Back in January I read a great blog entry at Thinking of Things Aloft, a blog by a sophomore at Franciscan University, about Proverbs 31 that helped me find some useful perspective on a Biblical passage that I’ve always found poetically beautiful but rather intimidating and hard to relate to my own experience.
“. . . the Hebrew phrase (eshet hayil) translated as “a good wife” would be more suitably translated as “wife of valor”. The adjective hayil is the same used in 2 Samuel for David’s 30 Mighty Men. Those mighty men, you know, who did things like killing lions singlehanded. They were pretty impressive fellows.
Now we encounter their female counterpart. What does this mighty woman do? Strap on her husband’s armor and ride off into battle? Nope. She gets up early and does chores.”
Oh the glories of a good translation! When I read this I was so very inspired. I love the idea of a “wife of valor.” Not so much the idea of getting up early, though. I’m not so much a morning person. Then again, I can see why it would be a valorous act. I have to say that my appreciation for the virtuous wife has increased dramatically since getting married and having children. Especially when I’m pregnant and exhausted. The Proverbs wife’s schedule sounds exhausting to me.
It’s a truth I need to relearn again and again, that my vocation calls me to serve God in my daily tasks, in my housekeeping and child care and the ordinary moments, not just the extraordinary. It can be much harder and more courageous to deal with the small trials of daily life, the spilled milk the fussy baby, the smelly poop, than with the great trials—the miscarriage, the cancer diagnosis—that more obviously call me to turn to God and trust in him.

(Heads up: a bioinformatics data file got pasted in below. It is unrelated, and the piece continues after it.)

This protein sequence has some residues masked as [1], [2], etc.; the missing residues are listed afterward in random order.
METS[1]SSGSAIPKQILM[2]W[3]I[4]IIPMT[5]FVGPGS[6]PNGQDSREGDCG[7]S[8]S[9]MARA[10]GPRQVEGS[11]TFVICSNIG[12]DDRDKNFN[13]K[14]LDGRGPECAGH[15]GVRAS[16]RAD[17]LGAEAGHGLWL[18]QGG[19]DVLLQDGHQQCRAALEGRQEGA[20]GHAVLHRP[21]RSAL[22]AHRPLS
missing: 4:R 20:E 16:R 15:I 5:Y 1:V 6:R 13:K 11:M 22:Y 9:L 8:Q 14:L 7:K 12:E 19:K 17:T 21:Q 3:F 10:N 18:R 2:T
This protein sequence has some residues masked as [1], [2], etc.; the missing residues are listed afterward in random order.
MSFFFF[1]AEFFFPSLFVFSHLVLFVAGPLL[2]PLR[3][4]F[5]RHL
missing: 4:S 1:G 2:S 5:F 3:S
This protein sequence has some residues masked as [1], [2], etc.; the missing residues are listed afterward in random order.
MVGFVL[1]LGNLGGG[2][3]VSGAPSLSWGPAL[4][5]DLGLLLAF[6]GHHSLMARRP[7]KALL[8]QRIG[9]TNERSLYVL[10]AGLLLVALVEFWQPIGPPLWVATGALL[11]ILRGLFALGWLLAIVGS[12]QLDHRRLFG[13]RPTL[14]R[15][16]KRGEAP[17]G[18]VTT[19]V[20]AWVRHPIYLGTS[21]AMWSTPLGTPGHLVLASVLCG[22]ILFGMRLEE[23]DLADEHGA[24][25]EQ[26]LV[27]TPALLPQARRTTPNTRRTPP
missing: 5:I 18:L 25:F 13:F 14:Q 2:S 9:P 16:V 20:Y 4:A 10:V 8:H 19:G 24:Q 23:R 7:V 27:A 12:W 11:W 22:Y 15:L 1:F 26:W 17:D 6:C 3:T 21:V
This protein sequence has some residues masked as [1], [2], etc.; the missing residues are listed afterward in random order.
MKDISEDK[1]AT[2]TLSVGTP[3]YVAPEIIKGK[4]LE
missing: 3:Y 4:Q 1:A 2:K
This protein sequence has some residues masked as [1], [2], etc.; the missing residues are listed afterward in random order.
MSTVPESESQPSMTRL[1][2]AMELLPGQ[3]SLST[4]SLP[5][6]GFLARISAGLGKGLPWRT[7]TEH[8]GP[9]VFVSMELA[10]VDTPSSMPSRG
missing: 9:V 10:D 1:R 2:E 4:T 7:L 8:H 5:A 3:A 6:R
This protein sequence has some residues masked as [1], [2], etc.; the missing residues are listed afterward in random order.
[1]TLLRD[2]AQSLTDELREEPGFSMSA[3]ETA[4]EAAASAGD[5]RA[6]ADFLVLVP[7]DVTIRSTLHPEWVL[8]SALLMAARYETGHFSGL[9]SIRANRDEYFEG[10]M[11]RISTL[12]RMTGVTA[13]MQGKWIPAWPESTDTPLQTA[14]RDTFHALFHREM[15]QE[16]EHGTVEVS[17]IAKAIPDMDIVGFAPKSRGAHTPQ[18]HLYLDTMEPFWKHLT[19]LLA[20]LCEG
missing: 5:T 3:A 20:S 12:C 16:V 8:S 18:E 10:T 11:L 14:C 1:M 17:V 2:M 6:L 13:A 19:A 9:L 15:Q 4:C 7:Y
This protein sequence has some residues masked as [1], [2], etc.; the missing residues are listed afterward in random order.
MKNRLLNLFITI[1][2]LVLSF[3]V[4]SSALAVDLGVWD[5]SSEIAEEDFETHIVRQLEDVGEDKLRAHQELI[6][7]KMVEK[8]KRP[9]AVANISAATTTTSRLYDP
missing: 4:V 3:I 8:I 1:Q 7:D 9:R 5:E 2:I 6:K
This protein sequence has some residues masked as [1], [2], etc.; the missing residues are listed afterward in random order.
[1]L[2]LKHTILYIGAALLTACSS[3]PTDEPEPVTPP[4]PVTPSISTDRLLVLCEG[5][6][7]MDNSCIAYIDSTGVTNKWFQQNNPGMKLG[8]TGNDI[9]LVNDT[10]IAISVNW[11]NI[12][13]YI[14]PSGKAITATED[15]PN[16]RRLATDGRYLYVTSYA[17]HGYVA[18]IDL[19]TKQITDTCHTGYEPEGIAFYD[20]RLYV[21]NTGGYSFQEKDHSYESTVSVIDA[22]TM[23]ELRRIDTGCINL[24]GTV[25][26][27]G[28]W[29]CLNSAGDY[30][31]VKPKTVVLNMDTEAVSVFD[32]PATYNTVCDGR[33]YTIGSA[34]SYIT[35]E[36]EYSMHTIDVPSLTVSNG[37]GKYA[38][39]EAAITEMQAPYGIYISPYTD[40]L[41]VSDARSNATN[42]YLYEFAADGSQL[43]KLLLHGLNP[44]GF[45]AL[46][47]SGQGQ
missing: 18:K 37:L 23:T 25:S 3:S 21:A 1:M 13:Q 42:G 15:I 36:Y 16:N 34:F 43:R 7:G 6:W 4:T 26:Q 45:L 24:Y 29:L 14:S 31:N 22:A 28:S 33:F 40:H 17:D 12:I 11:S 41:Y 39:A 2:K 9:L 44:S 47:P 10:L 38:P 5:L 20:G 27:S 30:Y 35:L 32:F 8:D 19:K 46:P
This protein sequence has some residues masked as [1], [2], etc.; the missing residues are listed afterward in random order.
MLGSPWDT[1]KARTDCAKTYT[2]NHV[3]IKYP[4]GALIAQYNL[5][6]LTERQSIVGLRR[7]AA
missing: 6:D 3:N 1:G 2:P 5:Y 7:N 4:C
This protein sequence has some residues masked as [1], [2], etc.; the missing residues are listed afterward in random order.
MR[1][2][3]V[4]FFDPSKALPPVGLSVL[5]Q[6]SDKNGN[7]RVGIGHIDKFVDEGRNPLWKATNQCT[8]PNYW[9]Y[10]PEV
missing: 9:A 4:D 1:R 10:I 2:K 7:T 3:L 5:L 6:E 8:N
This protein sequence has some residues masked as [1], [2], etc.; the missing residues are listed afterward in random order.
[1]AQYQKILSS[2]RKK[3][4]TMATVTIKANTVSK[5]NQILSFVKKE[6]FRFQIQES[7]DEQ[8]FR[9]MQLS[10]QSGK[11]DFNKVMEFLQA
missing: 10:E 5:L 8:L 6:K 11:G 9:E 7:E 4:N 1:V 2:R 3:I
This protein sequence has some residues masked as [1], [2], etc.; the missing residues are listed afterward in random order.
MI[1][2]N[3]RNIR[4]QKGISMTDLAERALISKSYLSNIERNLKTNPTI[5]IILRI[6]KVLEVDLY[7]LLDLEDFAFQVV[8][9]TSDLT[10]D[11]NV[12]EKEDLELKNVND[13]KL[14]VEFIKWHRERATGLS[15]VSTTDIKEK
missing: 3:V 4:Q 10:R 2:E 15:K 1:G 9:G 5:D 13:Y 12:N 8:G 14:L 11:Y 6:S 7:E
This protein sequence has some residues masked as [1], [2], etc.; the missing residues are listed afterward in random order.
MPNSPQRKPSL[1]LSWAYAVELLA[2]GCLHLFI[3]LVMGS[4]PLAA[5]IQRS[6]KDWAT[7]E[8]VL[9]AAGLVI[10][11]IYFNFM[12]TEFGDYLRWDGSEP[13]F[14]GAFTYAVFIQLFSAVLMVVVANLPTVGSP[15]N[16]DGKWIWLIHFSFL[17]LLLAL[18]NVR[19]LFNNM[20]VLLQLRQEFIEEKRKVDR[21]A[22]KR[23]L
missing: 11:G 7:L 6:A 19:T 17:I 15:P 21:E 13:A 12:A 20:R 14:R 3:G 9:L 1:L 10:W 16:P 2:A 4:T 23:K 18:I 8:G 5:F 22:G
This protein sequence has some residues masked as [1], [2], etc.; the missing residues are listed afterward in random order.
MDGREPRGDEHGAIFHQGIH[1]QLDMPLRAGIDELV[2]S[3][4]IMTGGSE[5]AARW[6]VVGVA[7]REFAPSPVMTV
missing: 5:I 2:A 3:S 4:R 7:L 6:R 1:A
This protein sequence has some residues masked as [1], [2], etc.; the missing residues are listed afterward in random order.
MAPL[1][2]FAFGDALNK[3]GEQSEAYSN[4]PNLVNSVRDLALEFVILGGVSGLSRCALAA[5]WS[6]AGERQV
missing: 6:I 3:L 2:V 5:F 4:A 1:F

I am resurrecting this formerly half-finished blog post on Proverbs 31 now because I’m in the middle of reading Graced and Gifted: Biblical Wisdom for the Homemaker’s Heart by Kimberly Hahn, which takes that passage as its organizing principle. When coupled with the idea of the wife of valor, Kimberly’s down-home take on this woman of the proverbs has helped me to really unlock what was previously an impenetrable door. Kimberly hits on topics such as meal planning and food preparation, laundry, and time management and relates them to verses in the Proverbs passage.
I was always a bit intimidated by the woman who “obtains wool and flax and makes cloth with skillful hands” but Kimberly helps me see that this valorous action can be translated into modern idiom: we modern housewives also provide clothing for our families, even if we don’t make it by hand. Whether we buy it new, find it on sale, finding good bargains, or we get it used at thrift-stores or we obtain hand-me-downs from other people’s families, we still use our skills to do our best with the resources available to us. We also launder our family’s clothes when they get dirty and mend or discard items that are worn or torn.
I guess I tend to be a perfectionist and so I think of Proverbs 31 as holding up a standard which is impossible for me to meet: handmade clothing from fine materials. But really it doesn’t. Rather, the point of the passage is that it is in performing these everyday duties for my family—in whatever form our modern life demands of me—that I am valorous. Clothes shopping, sorting through hand-me-downs and doing laundry are my heroic actions, my version of killing lions and fighting fierce foes.
I don’t tend to think of my weekly grocery run in terms of merchant ships securing provisions from afar and yet that metaphor does make piling the kids into the minivan and heading to Stop and Shop seem like a bit more of an exciting adventure. I’m starting to see Proverbs 31 as an invitation to excitement rather than a passage that riddles me with feelings of guilt and inadequacy. Though I’m still not convinced about the rising while it is still night part. I’m working on it.
I’ll post a formal review when I’m done with the book. In the meantime check out this review of Kimberly Hahn’s Graced and Gifted at the Building Cathedrals blog.